ND delegation says action needed on predicted deficit of $1.5T

FARGO – With the national deficit now predicted to reach a record $1.5 trillion in 2011, North Dakota’s congressional delegation says Congress can wait no longer to craft solutions for the nation’s fiscal crisis.

The message comes on the heels of a report from the Congressional Budget Office this morning, which details the economic outlook for the country. Read more about that on INFORUM.

Kent Conrad

North Dakota Democratic Sen. Kent Conrad offered a renewed sense of urgency in the wake of today’s news, calling it “another wake-up call to the nation.”

Conrad is the Senate Budget Committee chairman and he served last year on President Obama’s bipartisan fiscal commission. He’s often referred to as a “deficit hawk.”

“It is the deteriorating long-term outlook that is the biggest threat to the country’s economic security,” Conrad said in a statement today. “The fiscal challenge confronting us is enormous.  To solve this problem, it will require real compromise and a great deal of political will.  We need everyone at the table.  And we need to have both sides, Democrats and Republicans, willing to move off their fixed positions and find common ground.”

Conrad continued,  “We can’t continue to put this off.  We need to reach an agreement this year.  The President’s Fiscal Commission provided a model for a bipartisan way forward.  Now it is up to the Administration and members on both sides of the aisle in Congress to come together to finish the job.”

John Hoeven

For his part, Republican Sen. John Hoeven said today he’s signing on to GOP-sponsored legislation that proposes a balanced budget amendment to the U.S. Constitution, which he says could be a potential solution to the problem.

“Today’s estimate from the CBO drives home in no uncertain terms just how serious our challenge is,” Hoeven said in a statement. “Getting control of our nation’s spending is a crucial step to getting our country back on a sound financial footing. It will take a strong and focused measure, like the balanced budget amendment we propose today, to reduce our debt and deficit and position us for true economic recovery.”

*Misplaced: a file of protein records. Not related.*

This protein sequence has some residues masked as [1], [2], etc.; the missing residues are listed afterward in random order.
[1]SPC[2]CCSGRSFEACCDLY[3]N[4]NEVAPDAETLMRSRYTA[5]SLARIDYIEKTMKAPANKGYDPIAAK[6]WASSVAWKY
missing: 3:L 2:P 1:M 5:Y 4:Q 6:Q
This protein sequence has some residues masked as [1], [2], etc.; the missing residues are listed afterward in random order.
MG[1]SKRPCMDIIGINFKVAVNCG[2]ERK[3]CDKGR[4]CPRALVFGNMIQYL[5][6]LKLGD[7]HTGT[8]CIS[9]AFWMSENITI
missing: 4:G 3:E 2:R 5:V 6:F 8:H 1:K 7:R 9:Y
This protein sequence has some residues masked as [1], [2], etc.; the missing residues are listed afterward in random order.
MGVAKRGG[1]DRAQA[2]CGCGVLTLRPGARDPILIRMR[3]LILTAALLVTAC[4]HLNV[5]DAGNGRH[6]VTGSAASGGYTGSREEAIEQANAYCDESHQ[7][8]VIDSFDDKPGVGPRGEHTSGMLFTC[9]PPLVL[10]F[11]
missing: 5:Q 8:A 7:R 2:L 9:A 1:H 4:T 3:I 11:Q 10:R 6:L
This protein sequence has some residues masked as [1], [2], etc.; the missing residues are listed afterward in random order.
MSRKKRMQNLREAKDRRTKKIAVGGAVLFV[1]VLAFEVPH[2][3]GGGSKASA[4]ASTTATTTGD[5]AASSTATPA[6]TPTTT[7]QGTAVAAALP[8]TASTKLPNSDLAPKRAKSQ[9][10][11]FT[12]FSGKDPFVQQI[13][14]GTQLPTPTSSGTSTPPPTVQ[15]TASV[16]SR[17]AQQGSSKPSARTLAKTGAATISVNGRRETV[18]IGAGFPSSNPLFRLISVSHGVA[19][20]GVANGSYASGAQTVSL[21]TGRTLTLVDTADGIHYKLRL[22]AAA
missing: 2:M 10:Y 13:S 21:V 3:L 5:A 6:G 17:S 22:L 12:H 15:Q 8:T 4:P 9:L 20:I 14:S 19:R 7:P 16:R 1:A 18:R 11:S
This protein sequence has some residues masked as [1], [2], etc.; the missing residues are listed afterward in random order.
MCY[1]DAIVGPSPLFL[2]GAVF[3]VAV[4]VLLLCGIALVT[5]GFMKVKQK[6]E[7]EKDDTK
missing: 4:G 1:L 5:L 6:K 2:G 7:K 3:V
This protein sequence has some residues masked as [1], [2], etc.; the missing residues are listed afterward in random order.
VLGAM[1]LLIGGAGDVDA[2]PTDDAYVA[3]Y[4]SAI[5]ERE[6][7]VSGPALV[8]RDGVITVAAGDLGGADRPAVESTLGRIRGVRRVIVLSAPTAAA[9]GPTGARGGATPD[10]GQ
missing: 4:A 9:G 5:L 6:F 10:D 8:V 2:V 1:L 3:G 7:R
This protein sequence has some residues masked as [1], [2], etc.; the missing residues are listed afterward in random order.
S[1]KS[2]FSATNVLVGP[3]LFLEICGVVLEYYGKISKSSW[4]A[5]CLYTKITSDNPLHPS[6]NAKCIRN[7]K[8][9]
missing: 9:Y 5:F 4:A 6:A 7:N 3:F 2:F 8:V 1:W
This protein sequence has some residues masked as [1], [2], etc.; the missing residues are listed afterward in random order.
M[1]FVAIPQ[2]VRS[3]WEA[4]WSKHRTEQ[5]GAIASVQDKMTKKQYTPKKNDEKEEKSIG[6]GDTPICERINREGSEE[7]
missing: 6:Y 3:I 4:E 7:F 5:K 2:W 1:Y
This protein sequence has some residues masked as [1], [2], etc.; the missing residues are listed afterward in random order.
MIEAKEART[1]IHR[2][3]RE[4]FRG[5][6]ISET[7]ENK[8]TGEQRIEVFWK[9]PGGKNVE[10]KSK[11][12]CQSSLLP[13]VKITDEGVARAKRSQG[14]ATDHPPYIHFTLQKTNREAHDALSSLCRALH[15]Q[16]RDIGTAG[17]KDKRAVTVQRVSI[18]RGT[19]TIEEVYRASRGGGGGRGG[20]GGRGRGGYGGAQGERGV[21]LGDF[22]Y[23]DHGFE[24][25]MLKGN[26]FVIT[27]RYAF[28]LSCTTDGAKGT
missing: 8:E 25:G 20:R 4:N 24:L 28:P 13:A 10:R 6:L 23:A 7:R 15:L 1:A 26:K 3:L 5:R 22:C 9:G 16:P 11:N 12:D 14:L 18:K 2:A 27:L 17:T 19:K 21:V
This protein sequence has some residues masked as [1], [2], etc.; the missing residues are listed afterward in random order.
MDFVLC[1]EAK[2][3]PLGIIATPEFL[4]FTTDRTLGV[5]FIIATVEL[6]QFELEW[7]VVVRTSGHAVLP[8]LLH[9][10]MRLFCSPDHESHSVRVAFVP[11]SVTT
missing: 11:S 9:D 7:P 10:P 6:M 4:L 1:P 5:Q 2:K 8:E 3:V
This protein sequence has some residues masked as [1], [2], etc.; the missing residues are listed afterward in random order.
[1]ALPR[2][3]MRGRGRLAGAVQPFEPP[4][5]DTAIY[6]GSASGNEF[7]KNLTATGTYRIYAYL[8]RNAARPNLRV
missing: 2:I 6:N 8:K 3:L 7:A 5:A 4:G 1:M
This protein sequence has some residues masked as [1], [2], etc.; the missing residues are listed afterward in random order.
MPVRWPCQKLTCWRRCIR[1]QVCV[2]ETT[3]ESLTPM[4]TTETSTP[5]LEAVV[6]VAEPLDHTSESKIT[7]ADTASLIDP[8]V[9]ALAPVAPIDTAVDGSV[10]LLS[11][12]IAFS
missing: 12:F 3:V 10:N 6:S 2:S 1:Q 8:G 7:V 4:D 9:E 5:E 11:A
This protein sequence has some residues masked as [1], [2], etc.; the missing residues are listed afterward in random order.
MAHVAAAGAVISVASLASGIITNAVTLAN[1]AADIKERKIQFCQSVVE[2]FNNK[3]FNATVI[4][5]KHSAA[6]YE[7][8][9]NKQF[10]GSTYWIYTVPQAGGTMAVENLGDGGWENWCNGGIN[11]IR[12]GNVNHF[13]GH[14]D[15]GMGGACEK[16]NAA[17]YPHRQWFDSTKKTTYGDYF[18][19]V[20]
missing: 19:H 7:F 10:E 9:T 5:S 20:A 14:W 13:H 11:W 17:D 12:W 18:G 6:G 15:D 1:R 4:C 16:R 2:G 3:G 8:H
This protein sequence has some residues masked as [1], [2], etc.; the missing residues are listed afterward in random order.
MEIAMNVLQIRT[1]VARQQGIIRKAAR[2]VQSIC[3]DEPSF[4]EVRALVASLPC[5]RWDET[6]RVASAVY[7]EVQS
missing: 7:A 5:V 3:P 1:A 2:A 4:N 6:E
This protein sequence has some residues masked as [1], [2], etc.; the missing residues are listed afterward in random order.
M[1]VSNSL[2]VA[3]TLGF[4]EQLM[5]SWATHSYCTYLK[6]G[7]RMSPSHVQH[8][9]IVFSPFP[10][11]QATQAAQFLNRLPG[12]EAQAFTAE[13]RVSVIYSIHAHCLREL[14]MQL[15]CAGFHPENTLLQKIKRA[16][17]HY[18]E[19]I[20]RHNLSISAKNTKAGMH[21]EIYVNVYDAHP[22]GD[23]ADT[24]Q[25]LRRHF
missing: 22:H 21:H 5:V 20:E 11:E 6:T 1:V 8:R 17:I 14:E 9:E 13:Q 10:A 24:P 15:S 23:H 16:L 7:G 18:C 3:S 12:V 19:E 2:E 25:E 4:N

According to Hoeven’s office:

  • The amendment proposal would require each year’s fiscal budget to be balanced beginning four years after passage unless two-thirds of the House and Senate approve deficit spending.
  • It doesn’t allow federal spending to exceed 20 percent of the previous year’s gross domestic product or taxes to be raised unless two-thirds of the House and Senate consent.
  • It requires the president to submit a balanced budget to Congress.
  • The amendment waives the requirement in time of war or military conflict.

“Every family working to stay on budget understands the logic of this amendment – you can’t spend and borrow more than you take in,” Hoeven said. “This amendment represents a sensible approach to applying that very same principle to our nation, and its time has come.”

Rick Berg

Meanwhile, Republican Rep. Rick Berg noted federal spending remains a root of the problem.

“Today’s report on our nation’s mounting deficit makes it obvious that the out of control government spending must stop,” Berg said in a statement. “The rhetoric from Washington, D.C. must be supported with tangible, common-sense solutions to reduce federal spending and lower our national debt.”

Berg added, “Our current level of spending is unsustainable, and simply freezing government spending is not a viable option.  Congress must re-evaluate its budgetary priorities and provide the American people with confidence that Congress is serious about getting our economy back on track.”

Echoing one of his campaign goals to reduce unnecessary government spending and regulations, Berg has signed on to the REINS Act – legislation that would require Congress to approve every rule with an economic impact of $100 million or more, before such a rule can be enforced.

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